Putah Creek, Winters, CA, USA
TYPE OF WOUNDED PLACE
TYPE OF STORY
Story & Experience
My Earth Exchange today was along Putah Creek near Winters, CA. This creek stretches from mountains north of Lake Berryessa to the Sacramento River delta area. It was a source of food, water, basket materials, and medicines for the various Patwin people who lived here. Several segments of the creek near Winters were dredged and re-routed a couple of years ago. Soil was scraped away and then soil from other areas was brought in and compacted. In some spots only scrubby growth exists (see photo).
My daughter, who is a plant scientist, accompanied me, and we were thrilled to see that a number of native species (and a few common non-natives) are back and beginning to flourish. Lots of riparian trees (alder, willow, poplar) and wetland plants, bunch grass, and rushes are back (she counted at least 16 species) – some healthier and doing better than others. There were dozens of swallow nests on the side of one bridge, various colored butterflies investigating flowers, and even small fish and water striders in the creek itself.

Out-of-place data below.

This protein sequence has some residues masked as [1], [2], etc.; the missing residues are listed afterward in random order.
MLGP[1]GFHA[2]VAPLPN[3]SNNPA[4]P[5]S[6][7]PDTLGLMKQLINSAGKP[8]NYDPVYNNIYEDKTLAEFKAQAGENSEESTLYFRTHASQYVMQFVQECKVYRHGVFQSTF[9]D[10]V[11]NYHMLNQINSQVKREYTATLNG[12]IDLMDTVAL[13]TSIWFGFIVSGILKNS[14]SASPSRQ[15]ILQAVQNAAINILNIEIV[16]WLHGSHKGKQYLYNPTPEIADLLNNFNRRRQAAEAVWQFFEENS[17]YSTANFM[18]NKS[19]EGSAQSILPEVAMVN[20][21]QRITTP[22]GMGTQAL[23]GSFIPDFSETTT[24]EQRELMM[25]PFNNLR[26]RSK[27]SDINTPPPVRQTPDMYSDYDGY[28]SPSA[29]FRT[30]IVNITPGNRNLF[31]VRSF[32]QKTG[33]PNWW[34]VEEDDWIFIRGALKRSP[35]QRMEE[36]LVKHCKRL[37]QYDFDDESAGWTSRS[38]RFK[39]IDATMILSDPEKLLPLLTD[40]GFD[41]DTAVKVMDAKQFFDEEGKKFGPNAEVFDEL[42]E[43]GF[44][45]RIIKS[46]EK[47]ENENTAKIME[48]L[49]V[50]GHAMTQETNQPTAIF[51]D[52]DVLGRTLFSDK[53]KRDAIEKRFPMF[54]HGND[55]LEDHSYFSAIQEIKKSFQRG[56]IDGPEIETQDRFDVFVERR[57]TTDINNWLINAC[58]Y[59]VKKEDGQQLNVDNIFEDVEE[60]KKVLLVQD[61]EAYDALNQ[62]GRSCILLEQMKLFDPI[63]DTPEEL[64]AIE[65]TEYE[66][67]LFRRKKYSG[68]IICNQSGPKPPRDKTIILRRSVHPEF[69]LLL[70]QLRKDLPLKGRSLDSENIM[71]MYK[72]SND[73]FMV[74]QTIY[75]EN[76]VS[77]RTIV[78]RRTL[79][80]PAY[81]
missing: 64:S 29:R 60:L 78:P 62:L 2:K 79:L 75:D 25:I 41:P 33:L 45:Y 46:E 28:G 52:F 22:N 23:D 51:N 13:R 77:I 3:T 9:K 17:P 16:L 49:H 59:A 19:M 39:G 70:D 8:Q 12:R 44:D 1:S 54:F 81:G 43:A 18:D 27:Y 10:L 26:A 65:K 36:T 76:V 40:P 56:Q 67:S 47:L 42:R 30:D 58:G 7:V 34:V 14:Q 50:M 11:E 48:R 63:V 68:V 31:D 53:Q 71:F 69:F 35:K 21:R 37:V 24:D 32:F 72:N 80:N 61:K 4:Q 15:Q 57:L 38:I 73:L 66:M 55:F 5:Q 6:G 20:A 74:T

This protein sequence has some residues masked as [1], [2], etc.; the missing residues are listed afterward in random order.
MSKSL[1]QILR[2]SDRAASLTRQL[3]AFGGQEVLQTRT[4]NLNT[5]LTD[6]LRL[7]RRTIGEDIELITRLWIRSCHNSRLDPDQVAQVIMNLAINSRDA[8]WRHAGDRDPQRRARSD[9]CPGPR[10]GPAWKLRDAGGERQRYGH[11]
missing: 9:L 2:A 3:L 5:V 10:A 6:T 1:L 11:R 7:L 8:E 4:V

But…there are still things “missing.” No tule, which was such a part of Patwin life, and no cattails. There are no large rocks in the stream because of the dredging, and thus less shelter for water dwellers. There used to be beavers, although we saw no evidence of any, nor did we see any dragonflies, which was puzzling. Still, we felt heartened after spending time observing and relating to this wounded place and noticing the new life happening.
In the foreground of the photo, if you zoom in, is our gift of beauty to Putah Creek, made with found objects on scene. You may disagree, but we think it looks like the Radical Joy bird!